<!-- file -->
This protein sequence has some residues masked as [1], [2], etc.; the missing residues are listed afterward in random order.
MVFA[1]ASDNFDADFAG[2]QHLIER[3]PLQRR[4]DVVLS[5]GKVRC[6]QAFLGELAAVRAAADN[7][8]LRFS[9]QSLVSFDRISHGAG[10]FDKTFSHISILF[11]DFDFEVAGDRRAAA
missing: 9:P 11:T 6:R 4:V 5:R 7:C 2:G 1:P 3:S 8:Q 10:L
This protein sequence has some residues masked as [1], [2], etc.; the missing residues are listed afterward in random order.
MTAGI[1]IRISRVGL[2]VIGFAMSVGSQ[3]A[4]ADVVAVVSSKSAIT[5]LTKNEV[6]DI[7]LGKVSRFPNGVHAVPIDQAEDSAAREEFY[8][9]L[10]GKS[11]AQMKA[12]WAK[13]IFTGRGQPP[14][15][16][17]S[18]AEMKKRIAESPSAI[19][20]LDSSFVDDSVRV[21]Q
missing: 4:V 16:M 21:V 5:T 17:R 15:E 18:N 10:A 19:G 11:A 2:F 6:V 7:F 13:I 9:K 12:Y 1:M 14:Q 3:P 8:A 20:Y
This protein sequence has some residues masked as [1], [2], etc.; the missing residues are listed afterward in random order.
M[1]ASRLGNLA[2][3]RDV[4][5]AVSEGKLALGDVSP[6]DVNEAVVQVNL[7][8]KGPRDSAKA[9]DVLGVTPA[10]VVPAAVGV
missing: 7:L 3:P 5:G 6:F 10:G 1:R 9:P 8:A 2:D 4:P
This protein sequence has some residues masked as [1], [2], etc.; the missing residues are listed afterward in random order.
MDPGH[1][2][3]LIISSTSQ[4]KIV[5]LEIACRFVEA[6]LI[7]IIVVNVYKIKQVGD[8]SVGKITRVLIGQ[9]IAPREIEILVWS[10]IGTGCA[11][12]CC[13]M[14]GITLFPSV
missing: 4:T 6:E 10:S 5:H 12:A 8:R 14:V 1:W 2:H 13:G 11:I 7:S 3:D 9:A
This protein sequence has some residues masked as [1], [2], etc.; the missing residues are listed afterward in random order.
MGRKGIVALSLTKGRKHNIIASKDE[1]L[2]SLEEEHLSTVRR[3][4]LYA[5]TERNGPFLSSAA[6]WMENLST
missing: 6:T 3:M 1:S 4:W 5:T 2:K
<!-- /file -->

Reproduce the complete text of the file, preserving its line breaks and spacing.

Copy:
This protein sequence has some residues masked as [1], [2], etc.; the missing residues are listed afterward in random order.
MVFA[1]ASDNFDADFAG[2]QHLIER[3]PLQRR[4]DVVLS[5]GKVRC[6]QAFLGELAAVRAAADN[7][8]LRFS[9]QSLVSFDRISHGAG[10]FDKTFSHISILF[11]DFDFEVAGDRRAAA
missing: 9:P 11:T 6:R 4:V 5:R 7:C 2:G 1:P 3:S 8:Q 10:L
This protein sequence has some residues masked as [1], [2], etc.; the missing residues are listed afterward in random order.
MTAGI[1]IRISRVGL[2]VIGFAMSVGSQ[3]A[4]ADVVAVVSSKSAIT[5]LTKNEV[6]DI[7]LGKVSRFPNGVHAVPIDQAEDSAAREEFY[8][9]L[10]GKS[11]AQMKA[12]WAK[13]IFTGRGQPP[14][15][16][17]S[18]AEMKKRIAESPSAI[19][20]LDSSFVDDSVRV[21]Q
missing: 4:V 16:M 21:V 5:T 17:R 15:E 18:N 10:A 19:G 11:A 2:F 6:V 7:F 13:I 9:K 12:Y 1:M 14:Q 3:P 8:A 20:Y
This protein sequence has some residues masked as [1], [2], etc.; the missing residues are listed afterward in random order.
M[1]ASRLGNLA[2][3]RDV[4][5]AVSEGKLALGDVSP[6]DVNEAVVQVNL[7][8]KGPRDSAKA[9]DVLGVTPA[10]VVPAAVGV
missing: 7:L 3:P 5:G 6:F 10:G 1:R 9:P 8:A 2:D 4:P
This protein sequence has some residues masked as [1], [2], etc.; the missing residues are listed afterward in random order.
MDPGH[1][2][3]LIISSTSQ[4]KIV[5]LEIACRFVEA[6]LI[7]IIVVNVYKIKQVGD[8]SVGKITRVLIGQ[9]IAPREIEILVWS[10]IGTGCA[11][12]CC[13]M[14]GITLFPSV
missing: 4:T 6:E 10:S 5:H 12:A 8:R 14:V 1:W 2:H 13:G 11:I 7:S 3:D 9:A
This protein sequence has some residues masked as [1], [2], etc.; the missing residues are listed afterward in random order.
MGRKGIVALSLTKGRKHNIIASKDE[1]L[2]SLEEEHLSTVRR[3][4]LYA[5]TERNGPFLSSAA[6]WMENLST
missing: 6:T 3:M 1:S 4:W 5:T 2:K